I have joined a knitting group. I am not much of a joiner, nor do I have friends who knit, so this is not an insignificant thing for me. But I’m loving it – I can’t always go each week, but I’ve been attending as much as life allows, and it is so nice to get to sit and chat and knit with the lovely group I’ve found.

So the group, or some of it, is doing a knitting 5k, and while I have a feeling I will not make that sort of yardage, I still seem to have cast on all the things. The orange and teal striped sock is not new – after receiving an amazing package of STR from the boy this past February (in honor of Valentine’s Day and something work-related), I cast on some plain vanilla socks and have been working on them off and on. This is the second sock, and it’s getting close to being done. This means a new pair for the sock drawer this winter, which will be exciting.

The yellow, multicolored bit of yarn will also be a sock. I’m trying to not rush my holiday knitting at all this year by throwing in a smaller project here and there, so I cast on for the first sock for my dad after finishing up a pair of birthday socks for my little sister.

The light purply yarn will be a shawl. I’m repeating a pattern I’ve already knit (and enjoyed), but this time for my mother-in-law. She’s allergic to wool (of course), so normally I can’t do much stash knitting for her. This time, I’d bought a bamboo/cotton blend in a color way I loved – and then realized that yarn was never going to be socks. But it would (and does) drape beautifully, so there’s another holiday project started.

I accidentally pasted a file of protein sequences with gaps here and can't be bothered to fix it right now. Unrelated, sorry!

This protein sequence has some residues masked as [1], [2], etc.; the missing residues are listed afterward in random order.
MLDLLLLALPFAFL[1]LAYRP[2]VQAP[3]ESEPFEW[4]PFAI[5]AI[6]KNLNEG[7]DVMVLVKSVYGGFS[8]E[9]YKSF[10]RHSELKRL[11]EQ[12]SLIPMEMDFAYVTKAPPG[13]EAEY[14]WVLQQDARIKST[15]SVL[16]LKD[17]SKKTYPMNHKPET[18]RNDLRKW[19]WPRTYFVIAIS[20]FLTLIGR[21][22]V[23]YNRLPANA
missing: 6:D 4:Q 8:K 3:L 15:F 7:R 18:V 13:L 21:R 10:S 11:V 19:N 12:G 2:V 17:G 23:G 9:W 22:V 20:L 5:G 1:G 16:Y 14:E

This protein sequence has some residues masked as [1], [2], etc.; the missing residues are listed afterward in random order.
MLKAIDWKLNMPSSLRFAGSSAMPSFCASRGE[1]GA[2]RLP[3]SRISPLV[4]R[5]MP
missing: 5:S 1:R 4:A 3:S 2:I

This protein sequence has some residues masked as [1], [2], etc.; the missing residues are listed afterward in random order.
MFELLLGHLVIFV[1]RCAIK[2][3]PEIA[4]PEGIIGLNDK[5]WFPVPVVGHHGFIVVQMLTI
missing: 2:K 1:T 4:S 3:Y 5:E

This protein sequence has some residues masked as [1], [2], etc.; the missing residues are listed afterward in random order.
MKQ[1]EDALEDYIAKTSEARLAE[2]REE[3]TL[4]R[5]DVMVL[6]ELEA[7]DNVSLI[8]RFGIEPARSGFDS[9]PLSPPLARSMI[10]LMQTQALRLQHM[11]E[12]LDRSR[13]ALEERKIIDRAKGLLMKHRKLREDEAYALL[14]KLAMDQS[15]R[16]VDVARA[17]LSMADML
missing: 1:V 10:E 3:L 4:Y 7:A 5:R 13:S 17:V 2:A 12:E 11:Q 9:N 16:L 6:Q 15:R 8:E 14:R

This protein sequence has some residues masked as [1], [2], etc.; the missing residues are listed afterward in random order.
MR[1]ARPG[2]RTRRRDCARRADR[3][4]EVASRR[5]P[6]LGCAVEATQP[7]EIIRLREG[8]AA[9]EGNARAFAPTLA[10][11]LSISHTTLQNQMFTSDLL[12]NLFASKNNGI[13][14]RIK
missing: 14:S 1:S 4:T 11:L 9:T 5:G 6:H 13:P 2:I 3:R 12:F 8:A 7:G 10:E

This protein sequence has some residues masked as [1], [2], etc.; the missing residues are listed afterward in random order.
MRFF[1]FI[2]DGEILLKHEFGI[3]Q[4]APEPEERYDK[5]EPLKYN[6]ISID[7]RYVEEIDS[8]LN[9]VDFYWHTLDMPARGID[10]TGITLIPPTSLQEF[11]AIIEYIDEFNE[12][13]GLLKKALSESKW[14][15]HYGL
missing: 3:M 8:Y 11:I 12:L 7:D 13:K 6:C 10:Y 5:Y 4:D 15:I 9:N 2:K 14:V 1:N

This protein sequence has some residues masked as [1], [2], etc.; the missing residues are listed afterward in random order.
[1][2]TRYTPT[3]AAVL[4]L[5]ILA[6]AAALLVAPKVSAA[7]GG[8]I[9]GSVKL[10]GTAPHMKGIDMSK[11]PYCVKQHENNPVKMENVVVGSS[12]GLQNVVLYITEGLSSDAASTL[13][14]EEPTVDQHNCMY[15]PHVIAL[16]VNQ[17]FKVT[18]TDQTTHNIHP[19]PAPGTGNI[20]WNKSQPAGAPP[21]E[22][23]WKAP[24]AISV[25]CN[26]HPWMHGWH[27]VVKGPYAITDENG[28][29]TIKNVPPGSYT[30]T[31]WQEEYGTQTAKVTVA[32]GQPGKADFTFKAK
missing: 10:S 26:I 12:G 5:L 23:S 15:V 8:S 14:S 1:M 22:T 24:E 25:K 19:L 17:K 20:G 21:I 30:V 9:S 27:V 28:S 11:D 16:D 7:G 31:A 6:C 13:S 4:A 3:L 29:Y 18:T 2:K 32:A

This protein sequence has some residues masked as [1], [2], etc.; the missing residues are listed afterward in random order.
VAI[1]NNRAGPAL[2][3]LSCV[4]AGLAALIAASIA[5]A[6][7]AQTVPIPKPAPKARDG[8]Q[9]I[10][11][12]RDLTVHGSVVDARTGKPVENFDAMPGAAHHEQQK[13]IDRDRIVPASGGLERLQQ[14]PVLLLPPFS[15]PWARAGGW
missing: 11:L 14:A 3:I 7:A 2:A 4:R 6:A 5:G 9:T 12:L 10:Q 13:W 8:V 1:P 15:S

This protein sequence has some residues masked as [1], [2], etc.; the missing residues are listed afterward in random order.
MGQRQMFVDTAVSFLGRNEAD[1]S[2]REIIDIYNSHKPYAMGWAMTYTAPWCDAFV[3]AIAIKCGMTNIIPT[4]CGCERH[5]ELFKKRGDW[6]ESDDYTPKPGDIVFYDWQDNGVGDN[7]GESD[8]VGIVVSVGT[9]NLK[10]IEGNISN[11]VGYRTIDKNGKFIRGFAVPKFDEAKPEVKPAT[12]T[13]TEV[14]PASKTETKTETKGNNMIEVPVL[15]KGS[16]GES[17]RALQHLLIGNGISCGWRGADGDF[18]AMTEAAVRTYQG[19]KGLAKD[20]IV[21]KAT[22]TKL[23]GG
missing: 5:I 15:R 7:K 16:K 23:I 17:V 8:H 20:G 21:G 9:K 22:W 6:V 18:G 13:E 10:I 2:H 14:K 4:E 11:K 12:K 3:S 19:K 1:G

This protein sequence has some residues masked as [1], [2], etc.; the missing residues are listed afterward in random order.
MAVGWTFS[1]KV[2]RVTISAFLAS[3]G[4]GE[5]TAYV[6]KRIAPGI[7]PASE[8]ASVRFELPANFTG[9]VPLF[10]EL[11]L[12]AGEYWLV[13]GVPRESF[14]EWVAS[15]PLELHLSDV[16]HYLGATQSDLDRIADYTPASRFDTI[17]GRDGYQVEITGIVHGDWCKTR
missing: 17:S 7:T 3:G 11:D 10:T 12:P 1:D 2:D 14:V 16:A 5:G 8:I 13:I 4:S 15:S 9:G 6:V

Finally, that bright blue wool is going to be a crescent shawl for me. I keep thinking about the shaping of the Beithe shawl that was on Knitty a couple years ago, and I threw caution, gauge, yarn weight, etc to the wind and cast on (thrice) to start. I’m already a quarter of the way through the lace, since it’s knit bottom up, and since the rows get shorter as I go it seems like the type of knit to power through in fairly short order once the lace is done.